Climate-oriented groups TWECAN, 350 Juneau, AYEA, and SEACC will hold a local event during the 2022 United Nations Climate Change Conference (COP27) to address how to combat the climate crisis in Southeast Alaska. Juneau’s COP27 Meetup will happen at Overstreet Park — aka The Whale — where these groups will discuss and field questions on climate change from the public and media.
JUNEAU, Alaska (Áakʼw Ḵwáan Territory) — Southeast Alaska Conservation Council (SEACC), Tongass Women’s Earth and Climate Action Network (TWECAN), 350 Juneau, and Juneau Alaska Youth For Environmental Action (AYEA) — will host the Juneau COP27 Meetup during the 2022 United Nations Climate Change Conference (COP27). They will address combatting the climate crisis in Southeast Alaska at Overstreet Park — aka The Whale — on Thursday, Nov. 17, from 11:45 a.m. to 12:30 p.m.
These groups are rallying in support of durable protections for mature and old-growth trees and forests on federal lands. As the harm from climate change intensifies, including extreme weather, drought, and severe wildfires, groups are urging federal agencies to deploy effective strategies to mitigate and adapt to these impacts. Media members are encouraged to ask questions at the event, or, if they will not be present or are not located in Juneau, submit questions ahead of time to SEACC Communications Lead Lauren Cusimano at [email protected].
Spokespeople will include members of 350 Juneau and AYEA, as well Kashudoha Wanda Loescher Culp from TWECAN. “When trees are allowed to do their job, the work product is fresh air,” says Culp in advance of the meetup. “Breathe it.”
Elaine Schroeder, co-chair of 350 Juneau, emphasized, “COP27 cannot afford to be a failure driven by the Big Oil lobby. As António Guterres, the UN Secretary-Genera,l warned at the meeting, humanity is on the ‘highway to climate hell with our foot still on the accelerator.’”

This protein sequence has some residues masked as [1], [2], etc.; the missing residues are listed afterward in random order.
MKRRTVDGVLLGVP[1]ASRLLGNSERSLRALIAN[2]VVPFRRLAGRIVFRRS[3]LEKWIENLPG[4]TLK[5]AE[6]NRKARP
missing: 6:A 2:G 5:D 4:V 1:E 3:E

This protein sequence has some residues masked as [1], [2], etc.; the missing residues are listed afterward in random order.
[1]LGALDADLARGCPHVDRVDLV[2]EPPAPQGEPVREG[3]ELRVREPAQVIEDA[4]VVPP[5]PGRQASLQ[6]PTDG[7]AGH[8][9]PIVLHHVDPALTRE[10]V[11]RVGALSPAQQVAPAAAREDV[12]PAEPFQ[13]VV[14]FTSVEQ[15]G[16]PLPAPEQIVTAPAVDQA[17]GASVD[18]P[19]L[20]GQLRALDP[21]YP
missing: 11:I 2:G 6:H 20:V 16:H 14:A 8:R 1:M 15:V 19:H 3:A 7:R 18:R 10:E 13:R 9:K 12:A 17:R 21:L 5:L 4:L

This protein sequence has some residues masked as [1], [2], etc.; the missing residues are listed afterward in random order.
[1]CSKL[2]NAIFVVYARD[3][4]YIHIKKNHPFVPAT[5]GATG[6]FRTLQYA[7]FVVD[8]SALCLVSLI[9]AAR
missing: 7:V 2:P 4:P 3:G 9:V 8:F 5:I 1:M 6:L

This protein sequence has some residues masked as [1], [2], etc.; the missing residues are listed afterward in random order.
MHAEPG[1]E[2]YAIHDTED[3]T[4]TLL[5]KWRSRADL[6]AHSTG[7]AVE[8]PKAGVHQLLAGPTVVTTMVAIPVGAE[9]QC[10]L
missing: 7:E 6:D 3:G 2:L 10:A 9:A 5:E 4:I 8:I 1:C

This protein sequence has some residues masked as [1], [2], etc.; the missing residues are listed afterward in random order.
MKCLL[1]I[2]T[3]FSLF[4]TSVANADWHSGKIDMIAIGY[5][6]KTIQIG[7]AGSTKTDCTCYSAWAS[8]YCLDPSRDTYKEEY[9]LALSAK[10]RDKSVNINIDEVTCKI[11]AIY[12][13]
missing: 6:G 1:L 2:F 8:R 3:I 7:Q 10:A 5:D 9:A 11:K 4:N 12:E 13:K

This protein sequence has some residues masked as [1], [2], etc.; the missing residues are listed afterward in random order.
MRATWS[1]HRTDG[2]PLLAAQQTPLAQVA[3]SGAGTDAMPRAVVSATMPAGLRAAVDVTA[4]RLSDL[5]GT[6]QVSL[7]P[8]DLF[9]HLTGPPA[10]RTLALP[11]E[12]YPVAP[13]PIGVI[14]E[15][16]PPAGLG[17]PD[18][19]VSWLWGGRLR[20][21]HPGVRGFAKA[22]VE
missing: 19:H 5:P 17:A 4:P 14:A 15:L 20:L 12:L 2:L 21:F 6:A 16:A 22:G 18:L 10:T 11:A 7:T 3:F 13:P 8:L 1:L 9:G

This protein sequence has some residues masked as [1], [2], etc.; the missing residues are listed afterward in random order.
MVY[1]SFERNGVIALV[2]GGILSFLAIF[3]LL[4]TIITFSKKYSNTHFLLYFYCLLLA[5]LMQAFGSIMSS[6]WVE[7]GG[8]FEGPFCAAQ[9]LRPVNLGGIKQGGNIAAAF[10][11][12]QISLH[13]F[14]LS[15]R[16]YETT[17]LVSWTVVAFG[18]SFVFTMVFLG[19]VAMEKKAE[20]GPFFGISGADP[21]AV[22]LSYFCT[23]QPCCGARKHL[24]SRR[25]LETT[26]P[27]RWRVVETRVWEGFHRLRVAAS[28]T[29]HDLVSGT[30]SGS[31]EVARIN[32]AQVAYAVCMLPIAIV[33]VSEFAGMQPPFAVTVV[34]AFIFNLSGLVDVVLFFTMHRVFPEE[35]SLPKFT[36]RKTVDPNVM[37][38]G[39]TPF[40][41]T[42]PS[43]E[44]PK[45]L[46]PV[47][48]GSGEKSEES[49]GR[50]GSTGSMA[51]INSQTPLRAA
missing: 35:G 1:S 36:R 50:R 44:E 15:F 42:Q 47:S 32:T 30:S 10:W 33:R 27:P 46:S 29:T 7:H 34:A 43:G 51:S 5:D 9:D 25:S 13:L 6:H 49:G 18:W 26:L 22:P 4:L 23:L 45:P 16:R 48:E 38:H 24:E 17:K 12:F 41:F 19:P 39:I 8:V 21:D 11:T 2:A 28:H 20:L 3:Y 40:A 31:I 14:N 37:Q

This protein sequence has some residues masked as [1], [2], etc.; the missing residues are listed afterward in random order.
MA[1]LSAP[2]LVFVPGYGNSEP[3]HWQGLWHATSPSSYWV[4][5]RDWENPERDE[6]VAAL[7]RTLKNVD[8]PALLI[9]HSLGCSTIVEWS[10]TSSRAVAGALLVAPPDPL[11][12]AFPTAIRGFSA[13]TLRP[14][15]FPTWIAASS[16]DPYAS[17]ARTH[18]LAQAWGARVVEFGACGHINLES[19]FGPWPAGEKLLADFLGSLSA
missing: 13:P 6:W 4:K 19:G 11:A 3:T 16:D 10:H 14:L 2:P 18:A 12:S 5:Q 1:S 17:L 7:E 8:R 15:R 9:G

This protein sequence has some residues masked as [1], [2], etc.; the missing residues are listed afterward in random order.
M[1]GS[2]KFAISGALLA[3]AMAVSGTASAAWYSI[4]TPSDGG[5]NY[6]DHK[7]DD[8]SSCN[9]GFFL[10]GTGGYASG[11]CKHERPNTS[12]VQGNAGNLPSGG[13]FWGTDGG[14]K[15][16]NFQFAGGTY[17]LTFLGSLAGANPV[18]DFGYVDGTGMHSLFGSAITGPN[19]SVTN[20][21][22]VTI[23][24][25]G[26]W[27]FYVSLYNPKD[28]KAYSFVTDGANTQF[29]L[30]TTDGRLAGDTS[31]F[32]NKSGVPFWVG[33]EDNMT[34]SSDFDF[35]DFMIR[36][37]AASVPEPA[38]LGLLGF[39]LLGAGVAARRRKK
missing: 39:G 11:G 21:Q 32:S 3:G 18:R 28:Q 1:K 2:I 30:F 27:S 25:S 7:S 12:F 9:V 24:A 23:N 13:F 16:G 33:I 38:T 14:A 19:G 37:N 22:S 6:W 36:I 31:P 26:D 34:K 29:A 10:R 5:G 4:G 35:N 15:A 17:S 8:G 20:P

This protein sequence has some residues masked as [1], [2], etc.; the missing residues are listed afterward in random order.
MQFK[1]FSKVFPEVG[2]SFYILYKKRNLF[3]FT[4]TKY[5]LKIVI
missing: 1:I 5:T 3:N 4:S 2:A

Also ahead of the meetup, the Climate Forests campaign has released the “America’s Vanishing Climate Forests” report spotlighting 12 federally run logging projects that include cutting down mature and old-growth forests, eliminating vast amounts of naturally stored carbon, and ongoing sequestration. Overall, the coalition has highlighted 22 projects totaling nearly 370,000 acres of mature and old-growth forests. While the Biden Forest Service has proposed reinstating the Roadless Rule on the Tongass, which would finally restore protections for our country’s largest national forest after a Trump-era push to open vast swaths of the temperate rainforest to logging, a new rule providing safeguards to old-growth trees outside roadless areas is clearly necessary. One of the projects highlighted in this report, located in the Tongass National Forest, is the Wrangell sale.
Federal forests sequester 35 million metric tons of carbon annually, a number that could rise steadily with new conservation measures to let these older trees continue to grow. They also offer other crucial ecosystem values, including wildlife habitat for vulnerable species, watershed function to provide water for communities across the country, and unmatched outdoor recreation experiences for the public.